There are moments, like the other night, where I feel like I’ve been granted a glimpse into heaven. I hear the startled cry of Bella, who was asleep but has suddenly woken up. It’s a different cry, the kind where you instinctively know as a mother that your child is afraid.
In an instant, I’m in her room as she stands sobbing in her crib, paci in hand. I pick her up with a, “Lovey, what is it?” and she wraps her arms around me.
Not usually a very cuddly child, because she’s so busy being, well, busy, I treasure the moment. She is still upset, so I head to our rocker and curl up in it as her head lays against my shoulder.
As we sit, I softly sing to her “You are my sunshine” just like my mom sang to me. I start to reflect on the year past, how she used to fit completely in my arms and now her legs hang over them. How she would nuzzle my shoulder to nurse, and now can hold her own sippy cup. How peekaboo meant my face was gone forever to her, and now she finds me easily at hide and seek.
The days I thought would never end? They did. And in many ways, I have regrets over the past year. Probably like any mother. I wish I had really lived in the moment with her baby-ness. That I had never taken for granted her complete need for me at that time. That I had slowed down a little and soaked in every minute of being a new mother, and realized just what that meant.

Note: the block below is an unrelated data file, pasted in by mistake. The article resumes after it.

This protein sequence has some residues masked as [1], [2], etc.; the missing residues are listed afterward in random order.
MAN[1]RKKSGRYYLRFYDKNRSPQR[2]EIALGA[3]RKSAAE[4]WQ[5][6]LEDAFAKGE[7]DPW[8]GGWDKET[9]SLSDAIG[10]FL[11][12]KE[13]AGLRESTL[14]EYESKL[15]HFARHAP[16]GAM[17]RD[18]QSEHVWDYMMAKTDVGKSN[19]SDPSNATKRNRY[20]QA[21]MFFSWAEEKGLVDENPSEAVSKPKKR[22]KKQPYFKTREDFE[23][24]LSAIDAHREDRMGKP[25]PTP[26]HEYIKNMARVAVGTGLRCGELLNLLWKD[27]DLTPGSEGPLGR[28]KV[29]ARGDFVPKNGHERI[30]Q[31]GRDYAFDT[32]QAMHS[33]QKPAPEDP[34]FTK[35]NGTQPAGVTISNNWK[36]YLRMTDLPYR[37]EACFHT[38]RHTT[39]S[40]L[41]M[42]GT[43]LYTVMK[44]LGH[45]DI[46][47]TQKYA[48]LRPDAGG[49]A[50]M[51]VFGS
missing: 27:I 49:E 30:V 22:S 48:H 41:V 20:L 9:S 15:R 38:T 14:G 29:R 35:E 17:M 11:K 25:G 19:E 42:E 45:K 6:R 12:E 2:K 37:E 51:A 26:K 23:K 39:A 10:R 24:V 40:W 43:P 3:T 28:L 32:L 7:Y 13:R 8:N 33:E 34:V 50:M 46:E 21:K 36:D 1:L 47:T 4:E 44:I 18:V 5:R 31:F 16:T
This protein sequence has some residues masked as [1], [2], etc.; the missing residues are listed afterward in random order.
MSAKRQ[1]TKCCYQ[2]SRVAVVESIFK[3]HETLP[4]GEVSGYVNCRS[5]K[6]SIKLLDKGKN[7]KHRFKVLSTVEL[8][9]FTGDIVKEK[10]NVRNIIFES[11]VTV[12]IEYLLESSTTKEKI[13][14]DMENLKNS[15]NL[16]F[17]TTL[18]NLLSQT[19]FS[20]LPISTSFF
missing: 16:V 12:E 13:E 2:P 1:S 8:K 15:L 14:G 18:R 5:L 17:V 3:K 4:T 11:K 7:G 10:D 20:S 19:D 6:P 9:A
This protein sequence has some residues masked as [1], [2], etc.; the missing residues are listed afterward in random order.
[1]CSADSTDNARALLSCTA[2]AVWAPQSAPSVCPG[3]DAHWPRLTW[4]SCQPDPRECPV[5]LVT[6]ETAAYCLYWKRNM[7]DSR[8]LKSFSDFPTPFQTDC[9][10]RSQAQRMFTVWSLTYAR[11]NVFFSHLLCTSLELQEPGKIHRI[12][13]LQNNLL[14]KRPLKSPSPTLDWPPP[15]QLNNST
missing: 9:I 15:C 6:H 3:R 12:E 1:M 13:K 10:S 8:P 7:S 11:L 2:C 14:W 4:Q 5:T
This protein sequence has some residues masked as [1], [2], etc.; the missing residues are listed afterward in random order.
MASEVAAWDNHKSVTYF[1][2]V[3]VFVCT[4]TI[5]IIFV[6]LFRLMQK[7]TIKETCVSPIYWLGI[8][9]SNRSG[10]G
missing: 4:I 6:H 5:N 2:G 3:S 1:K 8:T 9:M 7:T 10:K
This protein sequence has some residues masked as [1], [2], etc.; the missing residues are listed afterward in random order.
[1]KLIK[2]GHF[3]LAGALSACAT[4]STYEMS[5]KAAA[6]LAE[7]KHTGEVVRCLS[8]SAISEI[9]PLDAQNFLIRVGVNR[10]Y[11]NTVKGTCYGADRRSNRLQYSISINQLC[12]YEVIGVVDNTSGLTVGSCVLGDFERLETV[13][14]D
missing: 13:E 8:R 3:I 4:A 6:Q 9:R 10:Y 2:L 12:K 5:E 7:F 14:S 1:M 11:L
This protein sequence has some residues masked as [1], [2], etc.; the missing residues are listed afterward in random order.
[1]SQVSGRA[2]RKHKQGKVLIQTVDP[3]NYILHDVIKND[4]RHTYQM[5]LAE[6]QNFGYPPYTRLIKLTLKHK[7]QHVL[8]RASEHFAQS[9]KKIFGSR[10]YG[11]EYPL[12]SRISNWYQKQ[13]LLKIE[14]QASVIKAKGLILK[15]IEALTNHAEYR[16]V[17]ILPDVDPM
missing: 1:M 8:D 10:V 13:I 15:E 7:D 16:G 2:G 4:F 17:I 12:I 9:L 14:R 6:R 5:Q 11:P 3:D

But I can’t dwell on that, because in those moments, I did the best I could. And I learned from them. As we sit and rock together, I cherish her toddlerhood. I stop a lot more these days and simply enjoy her. I study her as she plays. I play with her. Long days indoors with cold weather are a reason to slow down and be a mama. She watches my every move, so I chatter away while cooking or cleaning so she feels like she is part of the process. She is my little shadow, a tiny me that I’ve come to love in a way I never even knew existed.
There are days I snap, times I grow frustrated with the squealing for things I can’t figure out, or the half hour naps that end right as I get in the shower. There are evenings as we get ready for bath that I remind myself, “Half hour to go.” Mornings where I pray for one more hour of sleep.
But in this moment with the darkness, the rainfall on her white noise, the perfect baby hand in mine and the soft sigh of contentment that she makes, nothing else matters. Regrets, tiredness, frustration, and failures all fade away. For this instant, we both have a brief glimpse of heaven.